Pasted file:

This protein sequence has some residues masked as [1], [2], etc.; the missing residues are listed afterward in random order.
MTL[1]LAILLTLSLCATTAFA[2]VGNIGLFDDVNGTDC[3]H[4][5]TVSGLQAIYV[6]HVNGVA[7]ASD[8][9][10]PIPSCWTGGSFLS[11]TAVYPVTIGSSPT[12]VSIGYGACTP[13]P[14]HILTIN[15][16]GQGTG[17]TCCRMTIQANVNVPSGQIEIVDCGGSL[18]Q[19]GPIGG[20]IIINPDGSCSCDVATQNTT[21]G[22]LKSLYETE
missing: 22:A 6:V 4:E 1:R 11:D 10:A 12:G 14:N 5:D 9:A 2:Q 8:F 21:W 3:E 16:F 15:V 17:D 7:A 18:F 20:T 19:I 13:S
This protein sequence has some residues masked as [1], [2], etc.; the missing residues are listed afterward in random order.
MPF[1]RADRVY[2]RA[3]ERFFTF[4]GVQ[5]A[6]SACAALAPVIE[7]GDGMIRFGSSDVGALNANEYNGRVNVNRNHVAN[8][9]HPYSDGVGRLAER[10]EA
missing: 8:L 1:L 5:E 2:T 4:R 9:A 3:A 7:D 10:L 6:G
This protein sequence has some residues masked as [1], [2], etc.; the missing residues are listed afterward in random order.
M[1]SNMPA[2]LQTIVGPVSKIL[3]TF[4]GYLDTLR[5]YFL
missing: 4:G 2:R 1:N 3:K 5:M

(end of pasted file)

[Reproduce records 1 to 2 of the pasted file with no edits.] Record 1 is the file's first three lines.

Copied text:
This protein sequence has some residues masked as [1], [2], etc.; the missing residues are listed afterward in random order.
MTL[1]LAILLTLSLCATTAFA[2]VGNIGLFDDVNGTDC[3]H[4][5]TVSGLQAIYV[6]HVNGVA[7]ASD[8][9][10]PIPSCWTGGSFLS[11]TAVYPVTIGSSPT[12]VSIGYGACTP[13]P[14]HILTIN[15][16]GQGTG[17]TCCRMTIQANVNVPSGQIEIVDCGGSL[18]Q[19]GPIGG[20]IIINPDGSCSCDVATQNTT[21]G[22]LKSLYETE
missing: 22:A 6:V 4:E 1:R 11:D 10:A 12:G 14:N 5:D 9:A 2:Q 8:F 21:W 3:E 16:F 15:V 17:D 7:A 18:F 20:T 19:I 13:S
This protein sequence has some residues masked as [1], [2], etc.; the missing residues are listed afterward in random order.
MPF[1]RADRVY[2]RA[3]ERFFTF[4]GVQ[5]A[6]SACAALAPVIE[7]GDGMIRFGSSDVGALNANEYNGRVNVNRNHVAN[8][9]HPYSDGVGRLAER[10]EA
missing: 8:L 1:L 5:E 2:T 4:R 9:A 3:A 7:D 10:L 6:G